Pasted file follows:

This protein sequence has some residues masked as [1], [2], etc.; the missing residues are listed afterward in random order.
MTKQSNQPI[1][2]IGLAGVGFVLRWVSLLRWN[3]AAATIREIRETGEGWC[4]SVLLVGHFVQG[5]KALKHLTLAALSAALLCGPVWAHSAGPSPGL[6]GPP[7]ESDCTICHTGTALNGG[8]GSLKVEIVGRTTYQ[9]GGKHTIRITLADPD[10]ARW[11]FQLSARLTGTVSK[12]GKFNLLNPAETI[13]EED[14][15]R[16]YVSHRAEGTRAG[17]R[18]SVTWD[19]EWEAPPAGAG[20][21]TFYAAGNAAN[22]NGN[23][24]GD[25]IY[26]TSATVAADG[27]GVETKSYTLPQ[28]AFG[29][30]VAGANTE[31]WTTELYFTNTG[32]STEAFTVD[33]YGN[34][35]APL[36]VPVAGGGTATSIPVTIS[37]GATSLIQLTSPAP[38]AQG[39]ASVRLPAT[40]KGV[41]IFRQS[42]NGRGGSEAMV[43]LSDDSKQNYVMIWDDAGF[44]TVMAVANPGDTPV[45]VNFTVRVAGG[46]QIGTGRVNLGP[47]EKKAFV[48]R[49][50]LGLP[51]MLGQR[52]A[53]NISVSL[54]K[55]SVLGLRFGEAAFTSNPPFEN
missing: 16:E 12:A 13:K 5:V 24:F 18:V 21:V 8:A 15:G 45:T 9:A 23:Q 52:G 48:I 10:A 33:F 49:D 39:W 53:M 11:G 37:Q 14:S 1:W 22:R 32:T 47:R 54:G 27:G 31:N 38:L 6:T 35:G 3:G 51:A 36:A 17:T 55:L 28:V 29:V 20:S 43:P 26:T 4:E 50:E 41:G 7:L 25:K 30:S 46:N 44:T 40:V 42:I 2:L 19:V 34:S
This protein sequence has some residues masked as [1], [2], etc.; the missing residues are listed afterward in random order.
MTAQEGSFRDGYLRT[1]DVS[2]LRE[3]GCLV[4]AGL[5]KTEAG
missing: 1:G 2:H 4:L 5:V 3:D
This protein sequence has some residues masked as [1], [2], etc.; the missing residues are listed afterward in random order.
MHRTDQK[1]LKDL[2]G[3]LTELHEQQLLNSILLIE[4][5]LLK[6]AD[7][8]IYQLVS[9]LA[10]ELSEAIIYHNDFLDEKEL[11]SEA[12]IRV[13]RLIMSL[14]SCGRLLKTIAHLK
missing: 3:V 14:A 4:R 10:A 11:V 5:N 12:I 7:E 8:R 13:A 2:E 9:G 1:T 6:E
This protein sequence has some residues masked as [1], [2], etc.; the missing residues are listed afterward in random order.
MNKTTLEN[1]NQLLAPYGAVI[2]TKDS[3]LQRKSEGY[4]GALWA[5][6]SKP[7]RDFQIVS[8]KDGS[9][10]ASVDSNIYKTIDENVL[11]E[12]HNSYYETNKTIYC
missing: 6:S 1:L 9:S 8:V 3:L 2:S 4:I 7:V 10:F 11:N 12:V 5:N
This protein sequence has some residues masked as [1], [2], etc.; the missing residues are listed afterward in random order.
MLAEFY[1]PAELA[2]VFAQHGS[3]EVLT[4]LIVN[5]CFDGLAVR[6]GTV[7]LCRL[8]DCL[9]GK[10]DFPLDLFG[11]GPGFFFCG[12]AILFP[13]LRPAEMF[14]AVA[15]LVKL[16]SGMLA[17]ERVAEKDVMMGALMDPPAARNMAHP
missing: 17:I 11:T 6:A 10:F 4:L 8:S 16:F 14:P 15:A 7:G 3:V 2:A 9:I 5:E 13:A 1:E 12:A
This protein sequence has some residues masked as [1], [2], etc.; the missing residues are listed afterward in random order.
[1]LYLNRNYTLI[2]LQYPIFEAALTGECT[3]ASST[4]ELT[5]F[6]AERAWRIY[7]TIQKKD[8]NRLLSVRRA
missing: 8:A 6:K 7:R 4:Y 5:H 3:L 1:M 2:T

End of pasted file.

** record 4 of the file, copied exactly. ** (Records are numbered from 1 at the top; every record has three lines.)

This protein sequence has some residues masked as [1], [2], etc.; the missing residues are listed afterward in random order.
MNKTTLEN[1]NQLLAPYGAVI[2]TKDS[3]LQRKSEGY[4]GALWA[5][6]SKP[7]RDFQIVS[8]KDGS[9][10]ASVDSNIYKTIDENVL[11]E[12]HNSYYETNKTIYC
missing: 6:S 1:L 9:S 8:V 3:L 2:S 4:I 7:V 10:F 11:N 12:V 5:N